The Old Chapter was the body in effective control of the Roman Catholic Church in England from 1623 until an episcopal hierarchy was restored in 1850.


The origin of the body known as the Old Chapter, dates from 1623, when after a period of more than half a century during which there was no episcopal government in England, Dr. William Bishop was at length created vicar apostolic. He survived less than a year, but during this period he organized a form of Catholic ecclesiastical government, by means of archdeacons and rural deans, throughout the country. It continued in force with little change down to the re-establishment of the hierarchy.[1]

An integral part of his scheme was the creation of a chapter consisting of twenty-four canons with John Colleton as dean. The ecclesiastical status of the chapter has been disputed. A chapter without a diocese is an anomaly, unknown in canon law, and Rome always refrained from any positive act of recognition. On the other hand, she equally refrained from any censure, although it was known that the chapter was claiming and exercising large functions. They therefore argued that the chapter existed "sciente et tacente sede apostolica" (with the knowledge and silent consent of the pope) and that this was sufficient to give it a canonical status. When Dr. Bishop died they sent a list of names from which his successor might be chosen, and the Holy See accepted their action choosing the first name, Dr. Richard Smith. Three years later he had to leave the country, and spent the rest of his life in Paris. After his death the chapter assumed the right to rule the country in the vacancy of the episcopal office, and for thirty years all faculties were issued by the dean who claimed the verbal approval of Pope Alexander VII.[1]

John Leyburn, Bishop Smith's former secretary, became the secretary for the Old Chapter.,[2]

Later historyEdit

When James II of England ascended the throne, and England was divided into four districts or vicariates, the position of the chapter became still more anomalous. Dr. Leyburn, the first vicar Apostolic of that reign, was required to take an oath not to recognize the chapter, and a decree was issued in general terms suspending all jurisdiction of chapters of regulars and seculars so long as there were vicars Apostolic in England. According to Bernard Ward, "The Chapter had, it appears, offended Rome by constantly refusing to receive a Vicar Apostolic and demanding an Ordinary."[3] In practice, they submitted, and ceased to exercise any acts of jurisdiction; but they continued their existence. The vicars Apostolic themselves were usually members.[1]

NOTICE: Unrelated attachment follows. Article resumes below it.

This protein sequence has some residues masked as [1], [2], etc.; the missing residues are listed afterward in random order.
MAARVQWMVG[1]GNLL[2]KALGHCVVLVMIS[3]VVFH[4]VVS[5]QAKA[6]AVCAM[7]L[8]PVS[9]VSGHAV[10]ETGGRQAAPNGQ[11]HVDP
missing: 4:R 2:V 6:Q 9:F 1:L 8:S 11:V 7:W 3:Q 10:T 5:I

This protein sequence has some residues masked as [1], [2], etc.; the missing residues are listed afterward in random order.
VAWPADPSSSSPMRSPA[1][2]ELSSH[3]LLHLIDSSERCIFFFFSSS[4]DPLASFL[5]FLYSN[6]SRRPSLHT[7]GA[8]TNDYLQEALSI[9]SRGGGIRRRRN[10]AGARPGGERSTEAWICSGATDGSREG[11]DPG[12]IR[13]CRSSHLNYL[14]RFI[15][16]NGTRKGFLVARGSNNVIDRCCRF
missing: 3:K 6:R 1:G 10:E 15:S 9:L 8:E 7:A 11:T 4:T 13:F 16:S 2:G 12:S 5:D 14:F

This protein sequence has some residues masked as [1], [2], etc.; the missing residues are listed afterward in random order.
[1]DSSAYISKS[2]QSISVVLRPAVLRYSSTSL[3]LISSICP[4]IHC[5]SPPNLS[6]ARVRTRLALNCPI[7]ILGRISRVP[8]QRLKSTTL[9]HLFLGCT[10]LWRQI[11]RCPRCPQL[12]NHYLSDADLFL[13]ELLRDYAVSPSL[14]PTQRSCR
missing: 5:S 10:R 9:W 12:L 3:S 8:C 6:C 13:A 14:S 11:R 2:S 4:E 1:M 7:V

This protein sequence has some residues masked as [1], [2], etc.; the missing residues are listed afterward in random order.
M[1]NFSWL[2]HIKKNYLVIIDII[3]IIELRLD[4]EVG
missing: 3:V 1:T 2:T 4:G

When the hierarchy was reestablished in 1850, a chapter was erected in each diocese, and whatever claims to jurisdiction the Old Chapter had, from that time ceased. Not wishing to dissolve, however, they reconstituted themselves as the "Old Brotherhood of the English Secular Clergy", the dean of the chapter becoming president of the brotherhood.


  1. ^ a b c Ward, Bernard. "The Old Chapter." The Catholic Encyclopedia Vol. 11. New York: Robert Appleton Company, 1911. 18 January 2019
  2. ^ "Bishop John Leyburn", Firmly I Believe and Truly: The Spiritual Tradition of Catholic England, (John Saward, John Morrill, Michael Tomko, eds.), OUP Oxford, 2013, p. 245ISBN 9780199677948
  3. ^ Ward, Bernard. Catholic London a Century Ago, Catholic Truth Society, 1905, p. 72
  •   This article incorporates text from a publication now in the public domainHerbermann, Charles, ed. (1913). "The Old Chapter". Catholic Encyclopedia. New York: Robert Appleton Company. This entry cites:
    • Sergeant, Transactions of English Secular Clergy (1706), reprinted by William Turnbull, as An account of the Chapter (1853);
    • John Kirk, History of the Chapter (MS.);
    • Charles Dodd, Church History of England, ed. Tierney;
    • Burton, Life of Challoner (1910);
    • Ward, Dawn of the Catholic Revival (1909).
    • See also Kirk's Biographies, edited by John Hungerford Pollen and Edwin Burton (1909), containing a list of capitulars (p. 273); most of the proceedings of the chapter during the eighteenth century can be found scattered among the biographies.